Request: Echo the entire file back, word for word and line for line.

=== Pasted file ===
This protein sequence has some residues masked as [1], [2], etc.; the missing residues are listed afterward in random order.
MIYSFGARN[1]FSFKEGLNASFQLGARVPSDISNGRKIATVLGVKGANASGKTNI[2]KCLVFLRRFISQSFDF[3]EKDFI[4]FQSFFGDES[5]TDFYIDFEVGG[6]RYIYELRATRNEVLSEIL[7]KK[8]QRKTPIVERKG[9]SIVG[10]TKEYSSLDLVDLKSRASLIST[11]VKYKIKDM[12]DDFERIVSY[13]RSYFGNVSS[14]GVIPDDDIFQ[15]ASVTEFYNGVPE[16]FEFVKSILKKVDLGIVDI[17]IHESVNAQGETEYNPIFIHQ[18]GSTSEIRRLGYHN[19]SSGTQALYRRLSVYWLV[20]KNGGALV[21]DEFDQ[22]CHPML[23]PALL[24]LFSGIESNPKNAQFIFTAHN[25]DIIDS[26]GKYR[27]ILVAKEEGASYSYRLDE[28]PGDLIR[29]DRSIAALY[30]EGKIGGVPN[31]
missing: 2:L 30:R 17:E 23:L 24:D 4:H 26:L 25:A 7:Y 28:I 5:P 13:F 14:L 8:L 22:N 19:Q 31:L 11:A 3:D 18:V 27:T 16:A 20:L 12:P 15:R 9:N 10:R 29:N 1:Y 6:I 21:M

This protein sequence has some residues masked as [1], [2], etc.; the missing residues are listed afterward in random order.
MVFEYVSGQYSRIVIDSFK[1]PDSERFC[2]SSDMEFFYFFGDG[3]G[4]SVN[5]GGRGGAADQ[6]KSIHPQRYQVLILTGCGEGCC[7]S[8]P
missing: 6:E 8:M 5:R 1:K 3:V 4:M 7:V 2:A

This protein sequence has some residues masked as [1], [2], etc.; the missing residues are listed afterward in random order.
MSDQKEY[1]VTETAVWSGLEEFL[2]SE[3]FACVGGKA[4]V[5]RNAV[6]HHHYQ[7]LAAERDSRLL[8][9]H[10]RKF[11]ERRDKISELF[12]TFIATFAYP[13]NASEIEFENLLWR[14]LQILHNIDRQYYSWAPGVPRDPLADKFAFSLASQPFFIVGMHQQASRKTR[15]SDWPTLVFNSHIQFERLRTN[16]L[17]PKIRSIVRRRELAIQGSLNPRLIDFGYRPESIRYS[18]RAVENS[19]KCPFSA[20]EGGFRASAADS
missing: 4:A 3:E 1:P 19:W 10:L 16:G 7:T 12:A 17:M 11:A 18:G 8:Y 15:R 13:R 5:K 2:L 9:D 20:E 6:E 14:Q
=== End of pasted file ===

This protein sequence has some residues masked as [1], [2], etc.; the missing residues are listed afterward in random order.
MIYSFGARN[1]FSFKEGLNASFQLGARVPSDISNGRKIATVLGVKGANASGKTNI[2]KCLVFLRRFISQSFDF[3]EKDFI[4]FQSFFGDES[5]TDFYIDFEVGG[6]RYIYELRATRNEVLSEIL[7]KK[8]QRKTPIVERKG[9]SIVG[10]TKEYSSLDLVDLKSRASLIST[11]VKYKIKDM[12]DDFERIVSY[13]RSYFGNVSS[14]GVIPDDDIFQ[15]ASVTEFYNGVPE[16]FEFVKSILKKVDLGIVDI[17]IHESVNAQGETEYNPIFIHQ[18]GSTSEIRRLGYHN[19]SSGTQALYRRLSVYWLV[20]KNGGALV[21]DEFDQ[22]CHPML[23]PALL[24]LFSGIESNPKNAQFIFTAHN[25]DIIDS[26]GKYR[27]ILVAKEEGASYSYRLDE[28]PGDLIR[29]DRSIAALY[30]EGKIGGVPN[31]
missing: 2:L 30:R 17:E 23:L 24:D 4:H 26:L 25:A 7:Y 28:I 5:P 13:F 14:L 8:L 22:N 19:Q 31:L 11:A 3:D 18:V 27:T 16:A 20:L 12:P 15:R 9:N 10:R 29:N 1:Y 6:I 21:M

This protein sequence has some residues masked as [1], [2], etc.; the missing residues are listed afterward in random order.
MVFEYVSGQYSRIVIDSFK[1]PDSERFC[2]SSDMEFFYFFGDG[3]G[4]SVN[5]GGRGGAADQ[6]KSIHPQRYQVLILTGCGEGCC[7]S[8]P
missing: 6:E 8:M 5:R 1:K 3:V 4:M 7:V 2:A

This protein sequence has some residues masked as [1], [2], etc.; the missing residues are listed afterward in random order.
MSDQKEY[1]VTETAVWSGLEEFL[2]SE[3]FACVGGKA[4]V[5]RNAV[6]HHHYQ[7]LAAERDSRLL[8][9]H[10]RKF[11]ERRDKISELF[12]TFIATFAYP[13]NASEIEFENLLWR[14]LQILHNIDRQYYSWAPGVPRDPLADKFAFSLASQPFFIVGMHQQASRKTR[15]SDWPTLVFNSHIQFERLRTN[16]L[17]PKIRSIVRRRELAIQGSLNPRLIDFGYRPESIRYS[18]RAVENS[19]KCPFSA[20]EGGFRASAADS
missing: 4:A 3:E 1:P 19:W 10:L 16:G 7:T 12:A 17:M 11:A 18:G 8:Y 15:R 13:R 5:K 2:L 9:D 20:E 6:E 14:Q